This is the area that’s closest to my heart. It’s glorious, it’s magnificent, and it’s natural. It makes me think about all the work that’s been done here for generations, and how people used to live.
I grew up in Dent. My dad was a cow man, and my grandparents were farming up at Rivlin Cowgill. I came to High Laning as daughter-in-law. In the early days we had a little farm and a butcher’s shop. Unfortunately, my first husband died – I don’t think I’ll have anything as sad happen to me again. We couldn’t carry on with the butcher’s shop, but that was maybe a blessing in disguise, because it was the start of interference from supermarkets and price cutting. We used to bottle our milk here, and it came eventually with the milk. You’d go with the milk some mornings and you knew very well that people had been buying from the supermarket. That was quite a heart-string puller, as a local person who was used to making a living.
Then I took a U-turn and decided it might be a good idea to try and go with tourists and set up a camping and caravan park. It was very difficult. It costs an absolute fortune to change from what you have been doing to something else, and then to have the heartache of people not being very happy about the changes. This was in 1970. Eventually we made it.
Our youngest son is still farming our farm – a very small area at High Laning Farm, High Ground, and what was my grandma’s farm at Rivlin. He’s happy – he loves his sheep. You’re bred to it, aren’t you? You either have it or you haven’t it. I have it myself. I have the instinct of everything that goes on on the land, and so has this son of mine who’s carrying on. His instincts are good. I’m all the time having a look. It’s in my blood. I can’t leave it alone. Being a widow, I did a lot of farming myself. Maybe because farming helped me carry on, it’s closer to my heart. I would hate to think I couldn’t walk out there and have a look at a few sheep and lambs, and feed the sheepdogs. When you’re farming here you’re very family-orientated. And farmers all help each other – they are really, really close.
Setting up the Heritage Centre has been a massive project. It tells the Dent story, if you like. I started off just collecting Dent postcards. My husband’s brother was a collector too and we took quite a lot of his collection over. We were all over this area – if we heard there was something from Dent or the ten mile radius, we were there. Then my aunt died, and her legacy was enough to secure the building that’s now the Heritage Centre. It was a 30 year project. We had such a great team working on it and we managed to get it open in 2006. I didn’t know if I wanted to do it because Dent is very close to my heart, or if it’s about sustainability – to make sure Dent keeps alive – I’m not sure.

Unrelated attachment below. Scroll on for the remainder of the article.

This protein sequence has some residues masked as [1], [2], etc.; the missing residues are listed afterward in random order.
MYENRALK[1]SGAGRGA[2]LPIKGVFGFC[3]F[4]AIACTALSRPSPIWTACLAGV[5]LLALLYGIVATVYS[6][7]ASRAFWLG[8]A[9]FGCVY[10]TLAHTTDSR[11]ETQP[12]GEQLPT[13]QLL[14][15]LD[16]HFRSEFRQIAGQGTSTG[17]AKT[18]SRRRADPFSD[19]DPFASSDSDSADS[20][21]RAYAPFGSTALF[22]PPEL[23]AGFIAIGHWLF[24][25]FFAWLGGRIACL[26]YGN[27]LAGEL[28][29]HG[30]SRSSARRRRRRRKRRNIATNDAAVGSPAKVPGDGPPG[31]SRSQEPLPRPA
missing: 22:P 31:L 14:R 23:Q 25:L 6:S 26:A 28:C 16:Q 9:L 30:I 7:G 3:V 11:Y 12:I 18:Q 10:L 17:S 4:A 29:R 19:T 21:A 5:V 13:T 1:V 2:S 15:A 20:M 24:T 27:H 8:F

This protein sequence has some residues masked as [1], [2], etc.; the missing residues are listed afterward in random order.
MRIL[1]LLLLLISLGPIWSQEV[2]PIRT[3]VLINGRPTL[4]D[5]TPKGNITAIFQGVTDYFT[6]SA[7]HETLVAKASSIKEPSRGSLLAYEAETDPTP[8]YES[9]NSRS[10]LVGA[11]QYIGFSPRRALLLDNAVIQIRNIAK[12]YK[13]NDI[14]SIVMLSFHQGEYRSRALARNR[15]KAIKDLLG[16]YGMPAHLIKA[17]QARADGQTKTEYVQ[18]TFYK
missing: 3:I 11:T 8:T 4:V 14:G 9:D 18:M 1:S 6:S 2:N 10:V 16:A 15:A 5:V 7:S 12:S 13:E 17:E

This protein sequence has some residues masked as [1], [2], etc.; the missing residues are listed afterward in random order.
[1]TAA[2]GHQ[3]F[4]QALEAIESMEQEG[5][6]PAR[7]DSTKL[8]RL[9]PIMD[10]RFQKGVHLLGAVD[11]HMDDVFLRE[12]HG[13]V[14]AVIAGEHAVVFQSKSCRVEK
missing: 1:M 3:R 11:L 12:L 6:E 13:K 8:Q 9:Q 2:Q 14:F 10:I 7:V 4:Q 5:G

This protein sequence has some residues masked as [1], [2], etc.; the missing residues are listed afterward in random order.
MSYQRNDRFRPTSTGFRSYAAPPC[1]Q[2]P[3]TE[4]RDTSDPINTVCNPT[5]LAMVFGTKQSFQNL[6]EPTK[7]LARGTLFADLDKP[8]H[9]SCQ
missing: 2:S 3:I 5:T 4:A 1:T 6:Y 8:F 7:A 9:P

We developed Flintergill Outrake Nature Trail too. That’s quite something. As you walk up there it’s something really out of this world because it’s very unspoilt. There’s a lot of fauna in there – the birds sing and it’s very, very peaceful, very natural. Further up you get to the house where people used to live, at High Ground. I think about what a drudge it would have been up there – but they’d have been happy. Natural England helped us renovate the barn, so there’s another little museum with all the implements they used to use on the farm. There’s a lime kiln as well, and the quarry. Then if you walk a little further up you come to the Topograph, which shows the distance to all the hills: starting at Barbondale, down to the Howgills, Helmside Knot, Rise Hill, Knoutberry, then you come back round this side: Whernside, Deepdale, Great Comb.
You can do the trail and look at it the way it is today, or you could turn the clock back and think about how it was: think about the weavers’ cottages at the bottom, where they used to weft the linen on the dancing flags, and how they used to tell the children the tales about the fairies.